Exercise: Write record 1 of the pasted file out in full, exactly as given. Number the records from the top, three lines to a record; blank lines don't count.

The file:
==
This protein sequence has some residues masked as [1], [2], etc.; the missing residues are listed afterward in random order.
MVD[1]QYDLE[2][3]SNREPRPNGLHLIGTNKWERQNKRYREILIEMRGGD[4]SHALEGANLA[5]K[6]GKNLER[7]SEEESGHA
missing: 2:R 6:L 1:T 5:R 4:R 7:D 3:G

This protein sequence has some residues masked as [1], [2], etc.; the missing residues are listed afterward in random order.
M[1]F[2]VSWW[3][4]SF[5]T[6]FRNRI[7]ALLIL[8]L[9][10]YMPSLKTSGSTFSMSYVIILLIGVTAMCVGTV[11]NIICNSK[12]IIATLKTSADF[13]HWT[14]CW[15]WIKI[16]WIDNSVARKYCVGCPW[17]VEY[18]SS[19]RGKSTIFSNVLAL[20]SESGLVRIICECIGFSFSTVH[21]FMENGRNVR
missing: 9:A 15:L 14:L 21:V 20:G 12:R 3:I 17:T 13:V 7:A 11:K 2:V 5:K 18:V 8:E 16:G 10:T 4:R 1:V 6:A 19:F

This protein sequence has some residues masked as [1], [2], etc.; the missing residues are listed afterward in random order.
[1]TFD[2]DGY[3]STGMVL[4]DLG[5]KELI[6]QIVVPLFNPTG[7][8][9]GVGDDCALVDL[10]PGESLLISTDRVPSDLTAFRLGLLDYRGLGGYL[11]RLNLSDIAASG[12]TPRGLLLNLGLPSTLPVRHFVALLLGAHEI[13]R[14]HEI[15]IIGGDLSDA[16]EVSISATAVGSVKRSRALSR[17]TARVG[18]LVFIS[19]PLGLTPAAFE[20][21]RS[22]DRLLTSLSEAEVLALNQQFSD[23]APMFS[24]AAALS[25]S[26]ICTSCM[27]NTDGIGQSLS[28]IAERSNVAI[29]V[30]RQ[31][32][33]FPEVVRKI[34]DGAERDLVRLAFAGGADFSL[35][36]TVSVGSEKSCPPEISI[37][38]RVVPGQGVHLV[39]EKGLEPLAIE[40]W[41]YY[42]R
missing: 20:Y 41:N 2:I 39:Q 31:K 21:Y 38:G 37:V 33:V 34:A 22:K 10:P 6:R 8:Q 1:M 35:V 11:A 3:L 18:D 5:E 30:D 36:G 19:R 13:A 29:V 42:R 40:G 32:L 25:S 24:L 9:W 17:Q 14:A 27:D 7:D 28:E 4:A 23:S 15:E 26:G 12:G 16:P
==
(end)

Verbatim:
This protein sequence has some residues masked as [1], [2], etc.; the missing residues are listed afterward in random order.
MVD[1]QYDLE[2][3]SNREPRPNGLHLIGTNKWERQNKRYREILIEMRGGD[4]SHALEGANLA[5]K[6]GKNLER[7]SEEESGHA
missing: 2:R 6:L 1:T 5:R 4:R 7:D 3:G